When you ask employees at nonprofit organizations about job satisfaction, more often than not they will give you a positive response; for these mission-oriented workers, purpose is paramount. When asked about their plans for retirement, however, nonprofit employees express insecurity and uncertainty about the future.
In a coast-to-coast survey of 1,000 nonprofit employees conducted by our two organizations, TIAA-CREF Institute and Independent Sector, job satisfaction approached 60 percent. Roughly 45 percent of these employees said they felt unsure of their ability to plan for a financially secure retirement. As a result, about half of those surveyed have considered leaving the nonprofit sector for better pay. As our study points out, the combination of lean organizational budgets and a culture of sacrifice historically has been seen as leading to lower nonprofit salaries and benefits relative to other sectors. This leaves nonprofit employees harder pressed to pay bills today, much less accumulate savings for the future.
For many late career (50 and older) employees, the anxiety is acute, fueled by fallout from the recession - increased debt, the decline in value of their homes and 401(k)s -- and by longer lifespans which mean potentially more time spent in retirement. That said, a range of research shows that retirement insecurity is, in fact, an issue for all age groups. Daring to Lead, a 2011 study by CompassPoint Nonprofit Services and the Meyer Foundation, found that early career employees (21-34) rank nonprofit retirement insecurity as the number one impediment to accepting a job in the nonprofit sector.
As our joint study noted, a central question for the nonprofit sector is whether these concerns could lead to a brain drain over time by inhibiting recruitment and retention. An additional question is whether senior workers and leaders will be able to retire or work on a preferred part-time basis; if they feel a financial need to remain in their positions, that could inhibit the advancement opportunities of younger workers and create a further incentive for their departure. Answering these questions requires sector leaders' attention and action.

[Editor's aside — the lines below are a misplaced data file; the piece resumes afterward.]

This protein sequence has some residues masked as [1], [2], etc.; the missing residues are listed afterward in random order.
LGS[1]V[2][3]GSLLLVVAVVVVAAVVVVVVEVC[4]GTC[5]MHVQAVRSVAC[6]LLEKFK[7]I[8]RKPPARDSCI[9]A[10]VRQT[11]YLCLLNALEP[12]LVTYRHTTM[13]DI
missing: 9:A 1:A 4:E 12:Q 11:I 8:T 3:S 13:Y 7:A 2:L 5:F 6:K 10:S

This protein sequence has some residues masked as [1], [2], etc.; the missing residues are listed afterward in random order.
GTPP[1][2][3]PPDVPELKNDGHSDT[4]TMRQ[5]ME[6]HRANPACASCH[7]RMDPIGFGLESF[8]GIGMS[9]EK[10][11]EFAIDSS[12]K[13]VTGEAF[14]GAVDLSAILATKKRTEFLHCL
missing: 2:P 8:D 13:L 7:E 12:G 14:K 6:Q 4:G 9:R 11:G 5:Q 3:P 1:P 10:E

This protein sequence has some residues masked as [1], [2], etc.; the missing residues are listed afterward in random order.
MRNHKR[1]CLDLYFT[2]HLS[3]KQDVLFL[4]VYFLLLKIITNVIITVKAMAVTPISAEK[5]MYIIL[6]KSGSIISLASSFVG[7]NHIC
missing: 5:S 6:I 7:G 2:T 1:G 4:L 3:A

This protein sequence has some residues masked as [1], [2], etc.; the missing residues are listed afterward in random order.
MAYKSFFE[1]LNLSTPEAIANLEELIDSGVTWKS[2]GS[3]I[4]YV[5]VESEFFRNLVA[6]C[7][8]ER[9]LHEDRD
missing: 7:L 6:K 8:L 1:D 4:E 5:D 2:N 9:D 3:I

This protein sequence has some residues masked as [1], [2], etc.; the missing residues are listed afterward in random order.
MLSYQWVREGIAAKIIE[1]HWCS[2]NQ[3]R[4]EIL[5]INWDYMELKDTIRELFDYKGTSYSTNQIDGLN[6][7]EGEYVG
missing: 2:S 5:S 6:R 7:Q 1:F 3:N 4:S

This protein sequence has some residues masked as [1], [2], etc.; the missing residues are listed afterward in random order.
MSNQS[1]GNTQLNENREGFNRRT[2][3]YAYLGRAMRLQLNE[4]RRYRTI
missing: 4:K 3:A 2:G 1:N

Most employers are at a loss as to how to address the growing retirement insecurity challenge. One of the most telling juxtapositions in our research revealed that three out of four employees surveyed do have a retirement plan, but are not sure if they're saving enough or saving wisely. The good news is there are retirement plan options employers can choose to help solve this disconnect. Several are highlighted in the chart below. Together, these plan features can help overcome the savings inertia saddling our nonprofit workforce.
In addition, nonprofit sector and organization leaders can do more to address worker uncertainty about adequate savings by offering retirement planning information, education, and advice for their employees. The TIAA-CREF Institute-Independent sector study found that 68 percent of those interviewed had not received retirement planning advice during the last three years.
A good plan can be greatly enhanced by a communications strategy that reaches out to individual employees. The Foundation for the Carolinas, a community foundation serving individuals and groups in thirteen counties in North and South Carolina, emphasizes not just employee education, but also objective, personalized advice, driven by the best interests of the employee. This helps build a foundation for increasing worker confidence in their retirement planning and saving.
For more details and insights into promising solutions for America's nonprofit retirement problem, listen to the Webinar "How Financial Security Impacts Nonprofit Career Decisions," with experts from Independent Sector, TIAA-CREF Institute, Foundation for the Carolinas, and the Pension Rights Center. You can also view the full survey report prepared by TIAA-CREF Institute and Independent Sector.